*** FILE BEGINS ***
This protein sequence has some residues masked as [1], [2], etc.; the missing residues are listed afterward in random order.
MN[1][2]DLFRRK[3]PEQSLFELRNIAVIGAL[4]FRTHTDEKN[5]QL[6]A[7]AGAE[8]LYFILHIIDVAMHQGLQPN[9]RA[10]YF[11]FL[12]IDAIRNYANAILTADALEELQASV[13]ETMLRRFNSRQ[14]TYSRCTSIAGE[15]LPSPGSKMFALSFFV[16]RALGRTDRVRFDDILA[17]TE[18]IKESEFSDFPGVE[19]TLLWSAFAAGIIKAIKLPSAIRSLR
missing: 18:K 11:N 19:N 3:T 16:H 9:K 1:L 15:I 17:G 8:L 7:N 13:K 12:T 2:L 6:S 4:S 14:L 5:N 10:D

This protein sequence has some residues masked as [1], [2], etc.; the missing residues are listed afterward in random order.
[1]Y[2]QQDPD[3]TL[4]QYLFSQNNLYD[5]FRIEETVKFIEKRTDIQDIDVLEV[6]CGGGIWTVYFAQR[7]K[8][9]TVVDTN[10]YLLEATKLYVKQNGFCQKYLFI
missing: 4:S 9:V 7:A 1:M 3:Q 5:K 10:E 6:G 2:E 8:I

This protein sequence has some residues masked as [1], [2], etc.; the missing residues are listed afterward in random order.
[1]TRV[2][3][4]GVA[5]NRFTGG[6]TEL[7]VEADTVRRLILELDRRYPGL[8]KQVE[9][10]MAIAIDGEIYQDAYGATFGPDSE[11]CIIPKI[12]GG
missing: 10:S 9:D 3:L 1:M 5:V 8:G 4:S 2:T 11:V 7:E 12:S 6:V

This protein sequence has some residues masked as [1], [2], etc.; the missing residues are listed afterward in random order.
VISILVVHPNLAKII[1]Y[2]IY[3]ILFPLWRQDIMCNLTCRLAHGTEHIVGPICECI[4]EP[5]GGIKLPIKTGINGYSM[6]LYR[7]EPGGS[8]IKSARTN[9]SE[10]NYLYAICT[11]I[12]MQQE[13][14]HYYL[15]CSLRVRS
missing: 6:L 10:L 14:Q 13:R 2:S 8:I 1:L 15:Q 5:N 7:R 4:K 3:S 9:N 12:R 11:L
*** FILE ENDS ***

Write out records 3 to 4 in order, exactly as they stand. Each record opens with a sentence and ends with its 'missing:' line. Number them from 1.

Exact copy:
This protein sequence has some residues masked as [1], [2], etc.; the missing residues are listed afterward in random order.
[1]TRV[2][3][4]GVA[5]NRFTGG[6]TEL[7]VEADTVRRLILELDRRYPGL[8]KQVE[9][10]MAIAIDGEIYQDAYGATFGPDSE[11]CIIPKI[12]GG
missing: 10:S 9:D 3:L 1:M 5:V 8:G 4:S 2:T 11:V 7:E 12:S 6:V

This protein sequence has some residues masked as [1], [2], etc.; the missing residues are listed afterward in random order.
VISILVVHPNLAKII[1]Y[2]IY[3]ILFPLWRQDIMCNLTCRLAHGTEHIVGPICECI[4]EP[5]GGIKLPIKTGINGYSM[6]LYR[7]EPGGS[8]IKSARTN[9]SE[10]NYLYAICT[11]I[12]MQQE[13][14]HYYL[15]CSLRVRS
missing: 6:L 10:L 14:Q 13:R 2:S 8:I 1:L 15:Q 5:N 7:R 4:K 3:S 9:N 12:R 11:L